Oodi Helsinki Central Library
Designed by ALA Architects, Helsinki’s new central library Oodi has changed our understanding of what a library can be. Oodi is the city’s new living room, offering everything from gaming rooms to a “book heaven”.
Oodi is split across three levels, each with its own distinct architecture, atmosphere and purpose. The open plan lobby on the ground floor gives way to workshop spaces and studios on the first floor and to the more conventional library services on offer on the top floor, in a space that is permanently bathed in light. Photo: Tuomas Uusheimo
Read more about Oodi from our interview with ALA Architects’ Samuli Woolston.
Jyväskylä University Main Building refurbishment
Jyväskylä University’s main building is one of the most significant examples of Alvar Aalto’s red brick period. Built in 1955, it was originally used as a teacher training college. Arkkitehtitoimisto A-Konsultit carried out a comprehensive restoration in 2013-2017 in close collaboration with the Alvar Aalto Foundation and Finland’s National Board of Antiquities.
The design team behind the restoration of Jyväskylä University’s main building were committed to retaining as many original structures, materials and items of furniture as possible. All items of furniture by Alvar and Aino Aalto, Maija Heikinheimo and Ilmari Tapiovaara were restored. Photo: Jyrki Iso-Aho, Jari Jetsonen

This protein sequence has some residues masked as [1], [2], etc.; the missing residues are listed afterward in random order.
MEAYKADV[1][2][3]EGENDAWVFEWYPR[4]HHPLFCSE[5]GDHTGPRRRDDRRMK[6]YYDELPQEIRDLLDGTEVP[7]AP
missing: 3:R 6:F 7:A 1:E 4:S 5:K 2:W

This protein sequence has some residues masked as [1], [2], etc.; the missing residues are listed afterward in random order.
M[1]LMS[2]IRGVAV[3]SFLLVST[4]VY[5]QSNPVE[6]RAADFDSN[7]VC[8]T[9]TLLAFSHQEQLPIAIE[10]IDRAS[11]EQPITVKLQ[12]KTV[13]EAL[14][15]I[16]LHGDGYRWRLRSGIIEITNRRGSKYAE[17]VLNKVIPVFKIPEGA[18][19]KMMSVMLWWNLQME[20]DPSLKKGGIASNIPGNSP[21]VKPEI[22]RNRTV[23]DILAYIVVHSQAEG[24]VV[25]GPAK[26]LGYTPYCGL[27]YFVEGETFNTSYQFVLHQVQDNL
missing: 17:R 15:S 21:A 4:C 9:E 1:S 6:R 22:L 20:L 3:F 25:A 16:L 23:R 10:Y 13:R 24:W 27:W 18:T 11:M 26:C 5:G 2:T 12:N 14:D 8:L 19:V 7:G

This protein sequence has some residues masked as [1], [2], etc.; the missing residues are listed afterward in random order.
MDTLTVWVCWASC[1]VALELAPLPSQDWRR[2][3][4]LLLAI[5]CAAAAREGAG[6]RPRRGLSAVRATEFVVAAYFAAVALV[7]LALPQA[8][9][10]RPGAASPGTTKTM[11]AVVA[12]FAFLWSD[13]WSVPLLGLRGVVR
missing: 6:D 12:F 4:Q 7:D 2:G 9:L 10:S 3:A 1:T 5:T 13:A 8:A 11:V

Kruunuvuorenranta Waste Transfer Terminal
Built in 2017, the waste transfer terminal in Helsinki’s Kruunuvuorenranta district uses an underground network of pipes to collect household waste from the newly-built residential area nearby. Designed by Arkkitehtuuritoimisto B & M Oy, the Kruunuvuorenranta waste transfer terminal demonstrates that technical structures and buildings also have the potential to make an important aesthetic contribution to their environment.
The cladding that envelops the Kruunuvuorenranta Waste Transfer Terminal takes it cue from the multicoloured lichen that covers the towering rocks behind it. The three-dimensional, geometric finish is reminiscent of origami and has been skilfully executed using concrete elements stained with a warm, rust-toned patina. Photo: Timo Kiukkola.
Vaaralanpuisto Day Care Centre
Completed in 2017, Vaaralanpuisto is a “big small” building that creates a quiet and sheltered setting for children attending day care there. AFKS Architects (Jari Frondelius, Jaakko Keppo, Juha Salmenperä, Jalo Sippola and Maija Viljanen) have created a design that, both in terms of its mass and materials, complements the size and scope of the site, which comprises two distinct outdoor areas.
One of the aims for the design of Vaaralanpuisto Day Care Centre was to create an energy-efficient facility that was as close to the zero-energy standard as possible. Photo: Mika Huisman
The Finlandia Prize for Architecture has been running since 2011. Last year the prize was given to the New Children’s Hospital in Helsinki designed by Antti-Matti Siikala, Sarlotta Narjus and Sakari Forsman of SARC Architects and Susanna Kalkkinen of Architect Group Reino Koivula.
Photo: Kuvatoimisto Kuvio Oy.